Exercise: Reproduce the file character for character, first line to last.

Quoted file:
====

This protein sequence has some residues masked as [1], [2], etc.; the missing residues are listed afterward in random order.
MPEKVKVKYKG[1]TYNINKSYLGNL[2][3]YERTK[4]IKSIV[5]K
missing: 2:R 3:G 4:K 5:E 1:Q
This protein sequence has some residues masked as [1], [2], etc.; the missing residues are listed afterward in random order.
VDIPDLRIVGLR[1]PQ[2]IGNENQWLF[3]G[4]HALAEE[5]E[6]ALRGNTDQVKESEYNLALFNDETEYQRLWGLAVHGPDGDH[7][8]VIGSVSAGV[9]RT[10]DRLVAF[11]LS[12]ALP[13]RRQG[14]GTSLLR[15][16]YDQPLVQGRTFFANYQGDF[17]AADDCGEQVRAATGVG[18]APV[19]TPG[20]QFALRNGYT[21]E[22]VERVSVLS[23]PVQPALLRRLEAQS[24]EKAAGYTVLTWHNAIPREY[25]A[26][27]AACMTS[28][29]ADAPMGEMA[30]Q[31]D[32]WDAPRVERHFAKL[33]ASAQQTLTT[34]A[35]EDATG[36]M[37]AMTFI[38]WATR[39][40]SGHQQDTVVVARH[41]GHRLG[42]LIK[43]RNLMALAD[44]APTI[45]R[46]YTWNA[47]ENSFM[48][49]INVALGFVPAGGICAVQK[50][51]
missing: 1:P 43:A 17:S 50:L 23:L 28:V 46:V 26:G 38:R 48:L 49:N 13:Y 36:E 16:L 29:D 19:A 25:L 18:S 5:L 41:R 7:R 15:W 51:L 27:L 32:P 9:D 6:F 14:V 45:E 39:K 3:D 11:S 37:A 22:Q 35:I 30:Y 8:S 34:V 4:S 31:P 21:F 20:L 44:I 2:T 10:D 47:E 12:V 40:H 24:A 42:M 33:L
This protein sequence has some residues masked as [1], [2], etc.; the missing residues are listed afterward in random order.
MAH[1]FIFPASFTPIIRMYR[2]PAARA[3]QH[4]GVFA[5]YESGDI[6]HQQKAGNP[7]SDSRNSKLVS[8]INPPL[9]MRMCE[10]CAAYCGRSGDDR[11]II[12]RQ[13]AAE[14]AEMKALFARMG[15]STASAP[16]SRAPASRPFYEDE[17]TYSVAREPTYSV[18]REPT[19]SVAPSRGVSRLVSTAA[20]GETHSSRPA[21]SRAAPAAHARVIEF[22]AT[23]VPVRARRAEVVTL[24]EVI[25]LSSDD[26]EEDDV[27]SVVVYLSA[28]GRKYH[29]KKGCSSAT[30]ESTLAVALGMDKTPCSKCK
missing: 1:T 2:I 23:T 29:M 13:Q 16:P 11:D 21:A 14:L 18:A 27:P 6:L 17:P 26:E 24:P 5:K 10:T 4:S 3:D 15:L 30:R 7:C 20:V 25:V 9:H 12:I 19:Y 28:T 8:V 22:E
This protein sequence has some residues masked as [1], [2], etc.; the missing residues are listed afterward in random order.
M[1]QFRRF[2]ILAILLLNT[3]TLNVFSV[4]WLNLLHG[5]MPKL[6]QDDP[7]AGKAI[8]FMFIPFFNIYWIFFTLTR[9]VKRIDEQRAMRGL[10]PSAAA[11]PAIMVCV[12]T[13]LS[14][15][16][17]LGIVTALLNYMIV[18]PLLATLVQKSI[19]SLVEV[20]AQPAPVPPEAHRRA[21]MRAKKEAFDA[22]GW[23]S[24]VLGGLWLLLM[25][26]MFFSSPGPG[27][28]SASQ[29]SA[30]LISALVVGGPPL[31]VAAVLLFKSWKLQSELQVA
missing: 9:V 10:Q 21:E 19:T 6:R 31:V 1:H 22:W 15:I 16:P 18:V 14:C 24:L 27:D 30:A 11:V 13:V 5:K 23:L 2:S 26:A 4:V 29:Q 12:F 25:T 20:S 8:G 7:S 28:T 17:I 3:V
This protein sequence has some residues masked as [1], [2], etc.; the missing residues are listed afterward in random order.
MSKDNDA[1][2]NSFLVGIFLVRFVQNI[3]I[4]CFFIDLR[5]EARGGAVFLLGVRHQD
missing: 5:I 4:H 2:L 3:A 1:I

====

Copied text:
This protein sequence has some residues masked as [1], [2], etc.; the missing residues are listed afterward in random order.
MPEKVKVKYKG[1]TYNINKSYLGNL[2][3]YERTK[4]IKSIV[5]K
missing: 2:R 3:G 4:K 5:E 1:Q
This protein sequence has some residues masked as [1], [2], etc.; the missing residues are listed afterward in random order.
VDIPDLRIVGLR[1]PQ[2]IGNENQWLF[3]G[4]HALAEE[5]E[6]ALRGNTDQVKESEYNLALFNDETEYQRLWGLAVHGPDGDH[7][8]VIGSVSAGV[9]RT[10]DRLVAF[11]LS[12]ALP[13]RRQG[14]GTSLLR[15][16]YDQPLVQGRTFFANYQGDF[17]AADDCGEQVRAATGVG[18]APV[19]TPG[20]QFALRNGYT[21]E[22]VERVSVLS[23]PVQPALLRRLEAQS[24]EKAAGYTVLTWHNAIPREY[25]A[26][27]AACMTS[28][29]ADAPMGEMA[30]Q[31]D[32]WDAPRVERHFAKL[33]ASAQQTLTT[34]A[35]EDATG[36]M[37]AMTFI[38]WATR[39][40]SGHQQDTVVVARH[41]GHRLG[42]LIK[43]RNLMALAD[44]APTI[45]R[46]YTWNA[47]ENSFM[48][49]INVALGFVPAGGICAVQK[50][51]
missing: 1:P 43:A 17:S 50:L 23:L 28:V 46:V 26:G 38:R 48:L 49:N 13:Y 36:E 16:L 29:D 19:A 25:L 18:S 5:L 41:R 7:R 15:W 51:L 27:L 32:P 9:D 6:F 14:V 45:E 39:K 3:D 11:S 37:A 22:Q 35:I 30:Y 8:S 34:V 4:S 31:P 21:F 20:L 44:I 2:T 10:D 47:E 12:V 40:H 24:A 42:M 33:L
This protein sequence has some residues masked as [1], [2], etc.; the missing residues are listed afterward in random order.
MAH[1]FIFPASFTPIIRMYR[2]PAARA[3]QH[4]GVFA[5]YESGDI[6]HQQKAGNP[7]SDSRNSKLVS[8]INPPL[9]MRMCE[10]CAAYCGRSGDDR[11]II[12]RQ[13]AAE[14]AEMKALFARMG[15]STASAP[16]SRAPASRPFYEDE[17]TYSVAREPTYSV[18]REPT[19]SVAPSRGVSRLVSTAA[20]GETHSSRPA[21]SRAAPAAHARVIEF[22]AT[23]VPVRARRAEVVTL[24]EVI[25]LSSDD[26]EEDDV[27]SVVVYLSA[28]GRKYH[29]KKGCSSAT[30]ESTLAVALGMDKTPCSKCK
missing: 1:T 2:I 23:T 29:M 13:Q 16:P 11:D 21:A 14:L 18:A 27:P 6:L 17:P 26:E 24:P 5:K 10:T 4:S 3:D 15:L 30:R 7:C 20:V 25:V 9:H 12:I 19:Y 28:T 8:V 22:E
This protein sequence has some residues masked as [1], [2], etc.; the missing residues are listed afterward in random order.
M[1]QFRRF[2]ILAILLLNT[3]TLNVFSV[4]WLNLLHG[5]MPKL[6]QDDP[7]AGKAI[8]FMFIPFFNIYWIFFTLTR[9]VKRIDEQRAMRGL[10]PSAAA[11]PAIMVCV[12]T[13]LS[14][15][16][17]LGIVTALLNYMIV[18]PLLATLVQKSI[19]SLVEV[20]AQPAPVPPEAHRRA[21]MRAKKEAFDA[22]GW[23]S[24]VLGGLWLLLM[25][26]MFFSSPGPG[27][28]SASQ[29]SA[30]LISALVVGGPPL[31]VAAVLLFKSWKLQSELQVA
missing: 9:V 10:Q 21:E 19:T 6:R 31:V 1:H 22:W 15:I 16:P 18:V 14:C 24:L 27:D 30:A 11:V 13:V 5:K 23:L 2:S 26:A 4:V 29:Q 12:F 25:T 20:S 8:G 7:S 28:T 17:I 3:V
This protein sequence has some residues masked as [1], [2], etc.; the missing residues are listed afterward in random order.
MSKDNDA[1][2]NSFLVGIFLVRFVQNI[3]I[4]CFFIDLR[5]EARGGAVFLLGVRHQD
missing: 5:I 4:H 2:L 3:A 1:I